pity

A Quote by Shinjo Ito on pity, bling, and misfortune

Many are those who pity others while being blind to their own misfortunes.

Shinjo Ito

Source: Shinjo: Reflections, Pages: 56

Contributed by: Meenakshi

A Quote by Kenneth Smith on philosophy, pity, and suffering

"Poor suffering humanity" -- it is inescapably true -- suffers from nothing else so gravely as it does from its own myopic accommodations to suffering, and from its benighted characterological determination to foster even more profound and systematic suffering for itself. Of all suffering, the suffering caused by the tendency of most people to use their potential rationality, spirit, consciousness, etc. as if it were a blunt utilitarian or libidinal instrument (i.e. for purposes of banauseia or douleia), is the stupidest, the most needless, the most wasteful and obscene. But this suffering is only made worse, only confirmed in its self-pitying irrealities and self-unaccountability, by being pitied and forgiven and dismissed as all-too-natural, so "natural" that it is supposed to be beyond all moral or valuational criticism. The only solution or therapy for this perverse and profound self-suffering -- the suffering of one's own misapplied active-subjective powers as if they were conditions beyond one's control -- is truly even more acute suffering, from disillusioning the tribal myths that make the Many into a Many, and the self-darkening "faith" that keeps the theater of the modern Cave in business as a growth-industry. Responding to all the problems of human beings with indiscriminate pity (as Dostoevsky and Nietzsche saw) merely makes one into an enabler, a compliant servant in the opium den of the modern Maya.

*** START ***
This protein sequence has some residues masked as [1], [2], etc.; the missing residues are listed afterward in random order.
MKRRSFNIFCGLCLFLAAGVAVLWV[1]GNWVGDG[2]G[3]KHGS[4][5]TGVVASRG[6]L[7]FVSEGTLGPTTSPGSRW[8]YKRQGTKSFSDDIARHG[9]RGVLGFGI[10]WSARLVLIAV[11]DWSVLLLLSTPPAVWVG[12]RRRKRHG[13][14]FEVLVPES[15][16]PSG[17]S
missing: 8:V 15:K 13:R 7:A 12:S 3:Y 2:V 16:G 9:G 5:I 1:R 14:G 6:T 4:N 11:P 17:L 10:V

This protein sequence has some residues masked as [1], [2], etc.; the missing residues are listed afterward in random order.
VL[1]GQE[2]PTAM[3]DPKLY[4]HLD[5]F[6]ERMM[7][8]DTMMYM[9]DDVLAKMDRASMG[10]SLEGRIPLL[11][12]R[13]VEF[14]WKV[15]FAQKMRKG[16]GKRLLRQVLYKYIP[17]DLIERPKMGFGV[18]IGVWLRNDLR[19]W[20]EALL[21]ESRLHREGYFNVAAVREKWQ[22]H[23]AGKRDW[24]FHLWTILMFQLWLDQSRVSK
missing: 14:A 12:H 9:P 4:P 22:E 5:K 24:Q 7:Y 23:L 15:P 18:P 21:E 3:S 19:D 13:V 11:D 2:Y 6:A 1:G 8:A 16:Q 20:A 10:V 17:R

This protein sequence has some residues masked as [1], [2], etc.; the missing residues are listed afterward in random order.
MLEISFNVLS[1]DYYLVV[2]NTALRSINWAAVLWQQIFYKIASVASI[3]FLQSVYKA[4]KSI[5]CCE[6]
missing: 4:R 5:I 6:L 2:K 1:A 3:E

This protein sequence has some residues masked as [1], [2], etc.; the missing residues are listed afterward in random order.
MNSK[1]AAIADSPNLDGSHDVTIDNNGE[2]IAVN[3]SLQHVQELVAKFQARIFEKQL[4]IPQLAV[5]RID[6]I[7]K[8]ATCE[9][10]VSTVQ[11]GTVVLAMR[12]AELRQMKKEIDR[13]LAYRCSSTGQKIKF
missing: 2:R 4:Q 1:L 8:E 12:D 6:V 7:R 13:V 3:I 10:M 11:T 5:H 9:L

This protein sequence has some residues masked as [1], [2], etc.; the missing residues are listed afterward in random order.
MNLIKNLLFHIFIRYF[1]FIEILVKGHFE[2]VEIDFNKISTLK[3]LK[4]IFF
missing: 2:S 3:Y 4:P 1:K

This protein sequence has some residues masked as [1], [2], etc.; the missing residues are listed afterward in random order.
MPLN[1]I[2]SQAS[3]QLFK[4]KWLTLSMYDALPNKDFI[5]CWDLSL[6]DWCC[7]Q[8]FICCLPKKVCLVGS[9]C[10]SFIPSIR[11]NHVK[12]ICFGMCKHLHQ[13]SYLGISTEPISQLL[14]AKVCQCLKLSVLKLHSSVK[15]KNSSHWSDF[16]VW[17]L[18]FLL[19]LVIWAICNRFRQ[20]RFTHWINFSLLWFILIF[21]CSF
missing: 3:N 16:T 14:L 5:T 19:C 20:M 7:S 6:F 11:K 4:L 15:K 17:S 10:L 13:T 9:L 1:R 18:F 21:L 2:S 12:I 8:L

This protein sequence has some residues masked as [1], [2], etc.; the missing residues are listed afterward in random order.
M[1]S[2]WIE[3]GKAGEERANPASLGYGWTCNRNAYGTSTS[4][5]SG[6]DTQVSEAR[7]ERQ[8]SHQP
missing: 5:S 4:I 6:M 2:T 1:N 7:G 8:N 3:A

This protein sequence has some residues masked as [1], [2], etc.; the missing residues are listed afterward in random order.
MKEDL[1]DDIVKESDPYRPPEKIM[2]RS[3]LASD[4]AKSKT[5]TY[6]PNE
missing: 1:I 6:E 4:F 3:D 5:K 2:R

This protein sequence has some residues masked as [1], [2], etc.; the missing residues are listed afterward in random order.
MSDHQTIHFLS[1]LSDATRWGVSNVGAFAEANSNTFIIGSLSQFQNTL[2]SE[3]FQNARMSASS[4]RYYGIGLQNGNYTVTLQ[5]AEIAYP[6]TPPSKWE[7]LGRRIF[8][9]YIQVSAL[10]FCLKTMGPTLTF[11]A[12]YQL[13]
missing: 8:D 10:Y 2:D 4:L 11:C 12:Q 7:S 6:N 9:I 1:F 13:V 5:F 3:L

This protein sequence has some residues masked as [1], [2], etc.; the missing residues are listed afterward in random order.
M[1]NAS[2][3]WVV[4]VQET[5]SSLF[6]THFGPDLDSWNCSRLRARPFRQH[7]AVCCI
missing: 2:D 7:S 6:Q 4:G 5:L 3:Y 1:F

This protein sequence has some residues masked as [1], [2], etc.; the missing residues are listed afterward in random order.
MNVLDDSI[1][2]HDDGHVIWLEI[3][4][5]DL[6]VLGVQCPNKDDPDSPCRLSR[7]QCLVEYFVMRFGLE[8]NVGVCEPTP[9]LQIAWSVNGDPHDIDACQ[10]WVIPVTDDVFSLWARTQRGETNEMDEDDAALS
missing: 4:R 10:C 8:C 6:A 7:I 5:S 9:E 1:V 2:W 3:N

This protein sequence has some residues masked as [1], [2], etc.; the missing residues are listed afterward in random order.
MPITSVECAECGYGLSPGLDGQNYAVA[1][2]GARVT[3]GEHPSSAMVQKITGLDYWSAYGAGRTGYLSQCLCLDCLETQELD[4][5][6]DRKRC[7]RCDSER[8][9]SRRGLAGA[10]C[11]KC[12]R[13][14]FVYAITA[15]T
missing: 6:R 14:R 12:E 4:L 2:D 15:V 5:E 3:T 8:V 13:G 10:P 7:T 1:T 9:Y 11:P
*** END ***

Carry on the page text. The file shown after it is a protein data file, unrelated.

Kenneth Smith

Contributed by: Dave

A Quote by Isha De Lubicz on pity, worry, awareness, and drama

Our physical organs (and this cannot be too often repeated) are animal forces, which will quite naturally obey a man who is prepared to command them.  They are there to serve him, not to enslave him.  But the ego is so lazy that it makes him quite glad to abdicate this power in return for the secret satisfaction of pitying his own sufferings, or attracting attention to his pathetic case.  Most of our pathological conditions are aggravated by this unconfessed indulgence.  The same applies to our personal dramas and daily worries; we should have the courage to admit that they feed largely on the pity of others, and on our own.  In most cases, what would be left of them if we passed them over in total silence?